By: Manny Otiko, IVN
For better or worse, the Inland Empire (IE) is known as a warehouse hub. According to a Reuters story, there are so many warehouses here you can see them from space. Online retailing giant Amazon has 10 warehouses across the Inland Empire. This includes cities such as Moreno Valley, Fontana, San Bernardino, and Ontario. In addition, several cities have multiple Amazon warehouses. According to Reuters, the sprawl includes 1.6 billion square feet of space.
And the warehouse market is still hot. According to news reports, a warehouse in Moreno Valley which was built last year recently resold for a profit of about $50 million.
But there is a downside to the warehousing boom. Cities in the Inland Empire have some of the dirtiest air in the entire country. According to the American Lung Association’s State of the Air Report, San Bernardino and Riverside counties ranked first and second respectively in ozone pollution.
Also, residents have to deal with huge trucks running up and down their streets at all times of the day.
And there’s also the visual blight. Many residents moved to the IE to have views of the mountains. Those views are now blocked by huge warehouses.
Inland Empire residents are beginning to fight back against warehousing. For example, in Moreno Valley, residents have protested a huge warehouse development project planned by the city.
And they are taking the fight to the courts.
According to a lawsuit filed by a local chapter of the Sierra Club, the city violated the California Environmental Quality Act in approving its 2021 General Plan.
The lawsuit states “the environmental impact also failed to adequately disclose all mitigating the projects potential due to create inequality for city residents throughout the South Coast Air Basin. Even though the Environmental Impact Report (EIR) disclosure that the city is already burdened by air pollution, and that the project would only worsen pollution the city, the EIR includes no mitigation measures to address those foreseeable environment impacts.”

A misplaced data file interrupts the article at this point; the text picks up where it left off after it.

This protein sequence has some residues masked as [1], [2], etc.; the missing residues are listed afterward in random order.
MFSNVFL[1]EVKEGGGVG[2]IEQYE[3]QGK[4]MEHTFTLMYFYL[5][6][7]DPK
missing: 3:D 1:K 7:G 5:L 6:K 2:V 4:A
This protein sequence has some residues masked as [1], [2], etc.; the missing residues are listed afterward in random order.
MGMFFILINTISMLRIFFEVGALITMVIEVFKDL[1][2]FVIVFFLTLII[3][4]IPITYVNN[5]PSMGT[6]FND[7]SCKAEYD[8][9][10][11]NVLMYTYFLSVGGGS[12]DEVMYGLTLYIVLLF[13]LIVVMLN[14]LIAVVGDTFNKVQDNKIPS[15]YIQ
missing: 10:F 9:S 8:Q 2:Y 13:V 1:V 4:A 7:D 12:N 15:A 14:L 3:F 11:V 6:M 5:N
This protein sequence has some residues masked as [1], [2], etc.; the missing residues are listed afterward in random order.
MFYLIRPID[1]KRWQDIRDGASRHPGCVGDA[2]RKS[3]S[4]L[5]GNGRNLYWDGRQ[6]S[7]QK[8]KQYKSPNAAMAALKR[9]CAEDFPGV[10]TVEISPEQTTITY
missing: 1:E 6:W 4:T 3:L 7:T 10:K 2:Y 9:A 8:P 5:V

State Attorney General Rob Bonta has also joined the fight against the Moreno Valley project.
“Moreno Valley should be working to address existing environmental inequities in the city’s western region. Instead, its 2040 General Plan exacerbates them,” said Bonta in a press release. “Communities in Moreno Valley experience some of the highest levels of air pollution in the state. We’re intervening today so that those communities do not continue to bear the brunt of poor land use decisions that site warehouses outside their doors. At the California Department of Justice, we’re fighting day in and day out for communities who live at the intersection of poverty and pollution. Economic development and environmental justice are not mutually exclusive, and we’re committed to helping local governments find a sustainable path forward.”
Earlier in the year, Bonta won a settlement against the city of Fontana. Bonta’s lawsuit claimed the city violated the California Environmental Quality Act in approving the Slover and Oleander warehouse project.
According to a press release, the city of Fontana adopted an ordinance that requires more stringent environmental standards in future warehouse projects.
“For years, warehouse development in Fontana went unchecked, and it’s our most vulnerable communities that have paid the price,” said Bonta. “South Fontana residents shouldn’t have to choose between economic opportunity and clean air. They deserve both. Today’s settlement demonstrates how innovative solutions can be used to address environmental injustices, without hindering development.”
The Inland Valley News coverage of local news in Los Angeles and San Bernardino Counties is supported by the Ethnic Media Sustainability Initiative, a program created by California Black Media and Ethnic Media Services to support minority-owned-and-operated community newspapers across California.